Louis Blanc (Paris Métro)

The images and pictures further below present facts related to Louis Blanc (Paris Métro). Louis Blanc is a station on line 7 and 7bis of the Paris Métro.

The station was opened on 23 November 1910, 18 days after the opening of the first section of the line between Opéra and Porte de la Villette on 5 November 1910. On 18 January 1911 a new branch was opened from Louis Blanc to Pré Saint-Gervais. On 3 December 1967 the branch to Pré Saint-Gervais was separated as 7bis, terminating at this station.

The station is named after the Rue Louis Blanc, which honours Louis Blanc (1811–1882), who published political works, which led to the foundation of the French Socialist Party. He was a member of the Provisional Government of 1848. He exiled himself to London during the Second Empire from 1848 to 1870. He was elected to the French National Assembly in 1870.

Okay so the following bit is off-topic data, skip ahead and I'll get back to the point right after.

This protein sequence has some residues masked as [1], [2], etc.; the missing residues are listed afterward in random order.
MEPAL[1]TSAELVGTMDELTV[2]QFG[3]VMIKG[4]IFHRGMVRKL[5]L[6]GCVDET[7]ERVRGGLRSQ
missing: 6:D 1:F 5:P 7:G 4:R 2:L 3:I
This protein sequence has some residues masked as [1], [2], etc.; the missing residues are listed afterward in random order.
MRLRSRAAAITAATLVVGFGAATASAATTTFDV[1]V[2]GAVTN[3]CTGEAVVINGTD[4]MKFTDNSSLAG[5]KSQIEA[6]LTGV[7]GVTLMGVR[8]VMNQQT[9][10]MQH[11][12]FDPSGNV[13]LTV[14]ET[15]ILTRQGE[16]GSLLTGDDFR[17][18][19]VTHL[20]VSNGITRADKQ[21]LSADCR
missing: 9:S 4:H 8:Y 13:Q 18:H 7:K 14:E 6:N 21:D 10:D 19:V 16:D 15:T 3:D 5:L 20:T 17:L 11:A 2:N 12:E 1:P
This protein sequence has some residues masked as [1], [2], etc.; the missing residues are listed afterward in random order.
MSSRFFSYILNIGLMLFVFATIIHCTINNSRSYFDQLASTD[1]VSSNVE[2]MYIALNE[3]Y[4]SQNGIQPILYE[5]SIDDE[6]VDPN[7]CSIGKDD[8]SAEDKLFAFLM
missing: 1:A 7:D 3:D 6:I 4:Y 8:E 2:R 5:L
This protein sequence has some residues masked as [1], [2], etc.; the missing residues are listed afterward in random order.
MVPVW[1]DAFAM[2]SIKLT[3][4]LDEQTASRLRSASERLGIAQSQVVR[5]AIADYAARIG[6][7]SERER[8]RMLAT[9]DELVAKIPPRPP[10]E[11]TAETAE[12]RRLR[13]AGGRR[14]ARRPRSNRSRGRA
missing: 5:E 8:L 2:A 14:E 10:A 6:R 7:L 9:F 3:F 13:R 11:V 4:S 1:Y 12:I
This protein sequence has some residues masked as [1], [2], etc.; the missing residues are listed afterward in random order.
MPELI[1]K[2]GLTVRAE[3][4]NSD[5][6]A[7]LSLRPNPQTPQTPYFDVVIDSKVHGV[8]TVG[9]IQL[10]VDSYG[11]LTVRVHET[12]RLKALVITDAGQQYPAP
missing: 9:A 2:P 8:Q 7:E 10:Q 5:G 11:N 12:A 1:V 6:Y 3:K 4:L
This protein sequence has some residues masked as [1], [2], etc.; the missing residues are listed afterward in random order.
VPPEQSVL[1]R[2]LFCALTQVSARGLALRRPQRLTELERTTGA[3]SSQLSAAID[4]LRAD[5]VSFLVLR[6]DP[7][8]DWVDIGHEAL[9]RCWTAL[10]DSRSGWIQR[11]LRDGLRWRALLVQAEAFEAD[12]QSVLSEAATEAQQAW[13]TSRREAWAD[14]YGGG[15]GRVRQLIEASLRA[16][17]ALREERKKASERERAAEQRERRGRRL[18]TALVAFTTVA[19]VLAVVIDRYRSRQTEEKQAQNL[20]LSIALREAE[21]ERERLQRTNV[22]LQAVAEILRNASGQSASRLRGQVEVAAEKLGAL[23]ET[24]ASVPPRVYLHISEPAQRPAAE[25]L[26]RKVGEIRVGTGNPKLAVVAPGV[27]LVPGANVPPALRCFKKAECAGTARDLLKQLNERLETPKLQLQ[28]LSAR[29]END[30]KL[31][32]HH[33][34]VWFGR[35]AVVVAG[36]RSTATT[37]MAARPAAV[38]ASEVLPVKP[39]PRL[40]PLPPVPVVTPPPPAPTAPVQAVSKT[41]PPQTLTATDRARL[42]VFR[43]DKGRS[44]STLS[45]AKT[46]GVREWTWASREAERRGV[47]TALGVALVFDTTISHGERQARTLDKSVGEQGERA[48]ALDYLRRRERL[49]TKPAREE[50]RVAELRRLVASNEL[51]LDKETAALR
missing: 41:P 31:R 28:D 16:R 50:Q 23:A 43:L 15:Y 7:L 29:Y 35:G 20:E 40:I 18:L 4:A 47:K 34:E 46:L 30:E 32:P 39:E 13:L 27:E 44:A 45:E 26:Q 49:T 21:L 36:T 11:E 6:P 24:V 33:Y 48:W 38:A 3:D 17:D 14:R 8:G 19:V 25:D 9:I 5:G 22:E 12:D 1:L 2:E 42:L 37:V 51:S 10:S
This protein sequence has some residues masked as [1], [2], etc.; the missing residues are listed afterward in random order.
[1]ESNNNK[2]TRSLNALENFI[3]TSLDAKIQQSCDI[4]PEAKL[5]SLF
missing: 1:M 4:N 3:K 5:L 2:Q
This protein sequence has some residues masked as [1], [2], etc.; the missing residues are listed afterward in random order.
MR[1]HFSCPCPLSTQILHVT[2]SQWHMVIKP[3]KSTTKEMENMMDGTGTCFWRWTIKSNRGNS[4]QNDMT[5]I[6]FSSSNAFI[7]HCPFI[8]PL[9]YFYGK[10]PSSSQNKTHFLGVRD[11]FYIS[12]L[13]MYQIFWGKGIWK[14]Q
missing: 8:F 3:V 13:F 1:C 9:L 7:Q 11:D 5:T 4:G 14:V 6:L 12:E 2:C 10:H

The station's design is unique in that it has two island platforms and two side platforms, a layout rarely found elsewhere in the Métro.

Station layout

  • Note: The northbound and southbound platforms run under different streets that intersect at the station's northern end.

Maps and aerial photographs

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Magenta (Paris RER) (0.52 km)

Magenta is a station of the Île-de-France réseau express régional, located in the tenth arrondissement of Paris. Built on the site of the Gare du Nord, the original name of Magenta station was Nord-Est with the possibility of a connection to both the Gare du Nord and the Gare de l'Est. Station design Magenta features a broad, open design with high and airy ceilings, creating a different atmosphere than the Paris Métro, whose station designs can become rather claustrophobic. The materials also differ from regular subway stations, with wood and metal contrasting each other.

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Sources

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